I had some great friends. There was my first ‘girlfriend,’ Alex, who I remember as being blonde and gap-toothed, and who became a meth addict, and is now working for the government somewhere, maybe D.C. There was A.J., who lived on the corner, who I’d play video games with and jump on his trampoline and play wall ball like it was neatest thing ever, and was one of the best friends I ever had - no idea what became of him. Then there was David and Devon who lived next door. David was my age and Devon was the cool older kid we all looked up to and wanted to be like. We all had the same style of chili bowl haircuts, inspired by Devon Sawa and Jonathan Taylor Thomas and we spent every free moment we had playing sports in the street. I remember a sleep-over in David’s back cabin where we watched Alien 3 and played a boyishly homoerotic game of truth-or-dare with each other. But more than anything I remember being alone most vividly. I can almost recall the feeling I’d have, that naïve blissful feeling, of just sitting in my front yard in autumn playing with the exoskeleton of a cicada for hours and hours, completely unaware of time, completely appreciating every aspect of my little world.

The summers seemed like they would never end, yet always ended too soon. Everything then had a soul back then too. Every season, every month even, every tree or bush or flower bed, every insect and animal, and especially the houses themselves
I don't believe in ‘souls’ nowadays because I've come to learn that word is just a romantic signifier people of the past gave to the human experience, and understandably so, because it is a very mysterious and complicated thing. However, if I did have a soul, I would say that more than any other band, Red House Painters SOUNDS like my soul FEELS.

Mark Kozelek is 45 now, but he was around my age when he wrote these songs. He has since matured and no longer makes such dark, reminiscing music, but knowing he was 26 once and that someone else feels the same is very comforting to me. On the song, “Void” from Old Ramon, the last Red House Painters album, Kozelek sings, “Sometimes I pick it up and play / loosen and stretch it's ancient strings / until it sounds the way I feel.” This is how music should be made. You shouldn’t be concerned with subscribing to any musical trend or make music with any ulterior motive, it should be about expressing the inexpressible, and that is what Kozelek does so well.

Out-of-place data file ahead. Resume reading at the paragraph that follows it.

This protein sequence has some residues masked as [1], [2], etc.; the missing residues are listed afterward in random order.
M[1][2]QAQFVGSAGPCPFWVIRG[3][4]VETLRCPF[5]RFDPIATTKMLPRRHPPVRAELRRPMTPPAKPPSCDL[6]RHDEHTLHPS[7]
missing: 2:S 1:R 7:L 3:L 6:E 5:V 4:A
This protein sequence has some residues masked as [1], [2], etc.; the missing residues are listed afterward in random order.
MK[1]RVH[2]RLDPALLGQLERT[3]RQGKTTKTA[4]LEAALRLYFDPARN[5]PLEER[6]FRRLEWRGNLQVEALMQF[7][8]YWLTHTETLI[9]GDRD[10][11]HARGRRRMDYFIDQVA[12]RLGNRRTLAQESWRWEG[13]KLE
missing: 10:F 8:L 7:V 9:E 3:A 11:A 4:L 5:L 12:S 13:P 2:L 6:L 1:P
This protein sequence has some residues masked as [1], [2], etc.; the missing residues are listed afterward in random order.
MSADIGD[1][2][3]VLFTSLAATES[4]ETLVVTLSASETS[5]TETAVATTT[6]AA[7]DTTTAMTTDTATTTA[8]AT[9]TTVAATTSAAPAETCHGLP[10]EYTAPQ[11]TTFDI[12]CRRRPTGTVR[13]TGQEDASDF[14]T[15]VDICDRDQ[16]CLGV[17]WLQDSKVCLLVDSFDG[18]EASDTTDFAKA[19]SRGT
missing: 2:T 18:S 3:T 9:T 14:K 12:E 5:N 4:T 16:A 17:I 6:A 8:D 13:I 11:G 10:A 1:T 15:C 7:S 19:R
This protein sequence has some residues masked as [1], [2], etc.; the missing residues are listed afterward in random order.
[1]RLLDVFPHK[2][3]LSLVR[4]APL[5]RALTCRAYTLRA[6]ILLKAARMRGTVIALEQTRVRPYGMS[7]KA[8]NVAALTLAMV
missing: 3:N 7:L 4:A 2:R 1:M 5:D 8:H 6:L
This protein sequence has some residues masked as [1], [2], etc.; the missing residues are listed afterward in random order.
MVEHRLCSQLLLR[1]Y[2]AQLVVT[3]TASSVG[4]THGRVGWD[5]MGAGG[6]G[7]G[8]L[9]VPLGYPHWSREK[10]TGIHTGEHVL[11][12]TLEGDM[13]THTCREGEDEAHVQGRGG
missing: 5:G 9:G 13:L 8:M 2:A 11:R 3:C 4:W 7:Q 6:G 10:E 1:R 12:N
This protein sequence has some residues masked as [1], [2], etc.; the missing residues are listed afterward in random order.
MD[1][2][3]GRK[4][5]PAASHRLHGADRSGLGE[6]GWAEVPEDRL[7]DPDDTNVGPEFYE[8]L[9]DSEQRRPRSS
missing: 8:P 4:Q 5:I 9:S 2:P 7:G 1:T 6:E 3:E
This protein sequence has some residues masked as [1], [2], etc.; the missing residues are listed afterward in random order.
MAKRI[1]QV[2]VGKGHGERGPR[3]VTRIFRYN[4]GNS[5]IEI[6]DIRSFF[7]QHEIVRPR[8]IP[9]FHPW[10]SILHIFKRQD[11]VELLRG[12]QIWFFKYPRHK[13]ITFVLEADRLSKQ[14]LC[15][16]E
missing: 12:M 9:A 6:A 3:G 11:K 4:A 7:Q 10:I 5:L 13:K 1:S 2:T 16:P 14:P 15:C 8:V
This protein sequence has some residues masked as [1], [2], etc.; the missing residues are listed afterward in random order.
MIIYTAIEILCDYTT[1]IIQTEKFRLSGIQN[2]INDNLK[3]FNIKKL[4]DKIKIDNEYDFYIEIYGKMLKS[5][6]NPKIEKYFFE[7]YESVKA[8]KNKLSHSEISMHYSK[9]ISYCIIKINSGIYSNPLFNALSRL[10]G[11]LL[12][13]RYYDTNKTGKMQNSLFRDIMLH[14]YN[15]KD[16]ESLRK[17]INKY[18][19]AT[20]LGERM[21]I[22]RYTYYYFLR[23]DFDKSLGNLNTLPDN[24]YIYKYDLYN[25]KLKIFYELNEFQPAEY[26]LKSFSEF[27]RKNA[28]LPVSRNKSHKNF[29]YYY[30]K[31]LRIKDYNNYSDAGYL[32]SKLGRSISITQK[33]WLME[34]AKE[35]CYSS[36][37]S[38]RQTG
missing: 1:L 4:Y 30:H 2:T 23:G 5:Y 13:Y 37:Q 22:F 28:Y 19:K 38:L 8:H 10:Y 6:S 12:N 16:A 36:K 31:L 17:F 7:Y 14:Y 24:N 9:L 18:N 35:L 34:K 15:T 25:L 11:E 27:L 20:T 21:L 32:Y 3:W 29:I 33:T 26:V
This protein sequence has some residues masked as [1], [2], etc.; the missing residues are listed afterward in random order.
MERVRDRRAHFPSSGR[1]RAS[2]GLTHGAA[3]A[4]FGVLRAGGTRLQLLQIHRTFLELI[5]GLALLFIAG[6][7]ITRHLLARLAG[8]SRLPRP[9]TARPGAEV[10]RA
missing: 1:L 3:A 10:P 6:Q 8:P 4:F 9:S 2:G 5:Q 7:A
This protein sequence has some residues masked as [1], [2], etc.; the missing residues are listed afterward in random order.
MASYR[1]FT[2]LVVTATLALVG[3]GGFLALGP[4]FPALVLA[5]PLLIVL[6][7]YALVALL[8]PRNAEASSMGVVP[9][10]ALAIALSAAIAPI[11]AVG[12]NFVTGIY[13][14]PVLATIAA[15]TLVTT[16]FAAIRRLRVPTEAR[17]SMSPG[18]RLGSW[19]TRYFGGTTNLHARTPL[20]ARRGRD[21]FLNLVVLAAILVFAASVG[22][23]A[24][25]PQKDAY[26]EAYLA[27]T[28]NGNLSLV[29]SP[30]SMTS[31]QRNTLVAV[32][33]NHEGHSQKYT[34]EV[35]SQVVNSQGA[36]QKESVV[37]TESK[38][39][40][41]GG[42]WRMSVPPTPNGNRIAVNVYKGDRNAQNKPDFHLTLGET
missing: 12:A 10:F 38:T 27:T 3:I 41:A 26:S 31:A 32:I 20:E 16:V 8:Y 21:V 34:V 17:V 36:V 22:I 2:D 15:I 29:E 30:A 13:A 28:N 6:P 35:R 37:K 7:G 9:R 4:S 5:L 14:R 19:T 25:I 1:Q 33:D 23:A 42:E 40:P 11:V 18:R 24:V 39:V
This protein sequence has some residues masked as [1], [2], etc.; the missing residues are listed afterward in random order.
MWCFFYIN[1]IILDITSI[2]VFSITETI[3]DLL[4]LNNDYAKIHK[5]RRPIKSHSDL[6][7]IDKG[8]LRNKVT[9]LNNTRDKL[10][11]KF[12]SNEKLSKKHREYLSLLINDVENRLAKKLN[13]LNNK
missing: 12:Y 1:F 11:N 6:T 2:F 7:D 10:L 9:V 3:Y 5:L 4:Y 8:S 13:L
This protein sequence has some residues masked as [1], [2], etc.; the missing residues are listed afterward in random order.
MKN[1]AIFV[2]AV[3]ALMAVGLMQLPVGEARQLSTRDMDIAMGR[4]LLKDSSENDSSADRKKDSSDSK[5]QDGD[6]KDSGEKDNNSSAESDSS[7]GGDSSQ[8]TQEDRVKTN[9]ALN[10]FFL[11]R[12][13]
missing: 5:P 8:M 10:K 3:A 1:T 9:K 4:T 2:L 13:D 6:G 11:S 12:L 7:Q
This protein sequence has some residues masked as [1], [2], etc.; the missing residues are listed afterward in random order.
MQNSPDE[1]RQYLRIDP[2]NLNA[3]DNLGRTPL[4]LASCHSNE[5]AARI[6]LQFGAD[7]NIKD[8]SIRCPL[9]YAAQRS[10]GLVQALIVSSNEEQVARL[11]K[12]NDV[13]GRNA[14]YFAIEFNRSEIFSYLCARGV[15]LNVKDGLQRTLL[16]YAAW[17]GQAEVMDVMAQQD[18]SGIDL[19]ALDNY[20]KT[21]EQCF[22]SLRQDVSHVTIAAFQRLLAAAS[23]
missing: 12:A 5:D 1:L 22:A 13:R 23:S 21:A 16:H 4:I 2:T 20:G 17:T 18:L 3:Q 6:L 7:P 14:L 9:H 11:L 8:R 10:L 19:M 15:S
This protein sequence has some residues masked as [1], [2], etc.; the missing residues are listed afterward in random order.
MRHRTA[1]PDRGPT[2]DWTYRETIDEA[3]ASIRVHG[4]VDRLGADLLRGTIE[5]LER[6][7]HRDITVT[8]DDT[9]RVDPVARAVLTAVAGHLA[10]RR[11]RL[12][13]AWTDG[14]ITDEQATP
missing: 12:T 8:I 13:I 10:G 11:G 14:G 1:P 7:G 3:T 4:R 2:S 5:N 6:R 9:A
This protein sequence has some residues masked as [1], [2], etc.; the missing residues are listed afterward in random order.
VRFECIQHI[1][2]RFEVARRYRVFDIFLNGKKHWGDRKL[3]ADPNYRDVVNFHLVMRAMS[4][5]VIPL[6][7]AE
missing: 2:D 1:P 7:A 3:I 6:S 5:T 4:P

I considered the Rollercoaster album to be my favorite and the very, very best record I knew of for several years. I considered it to be god-tier, and although I no longer regard it as the 'best' album there is, it is certainly still one of my favorites. There was a time, maybe around 18 or 19, when I had to skip the first track of this album. The song is called "Grace Cathedral Park," and just hearing its opening chords was too much to bear for me at the time. I can listen to it now, but it still moves me greatly, as does the entire record. I have put the piano version of "Mistress" on too many mix cds to even try and count.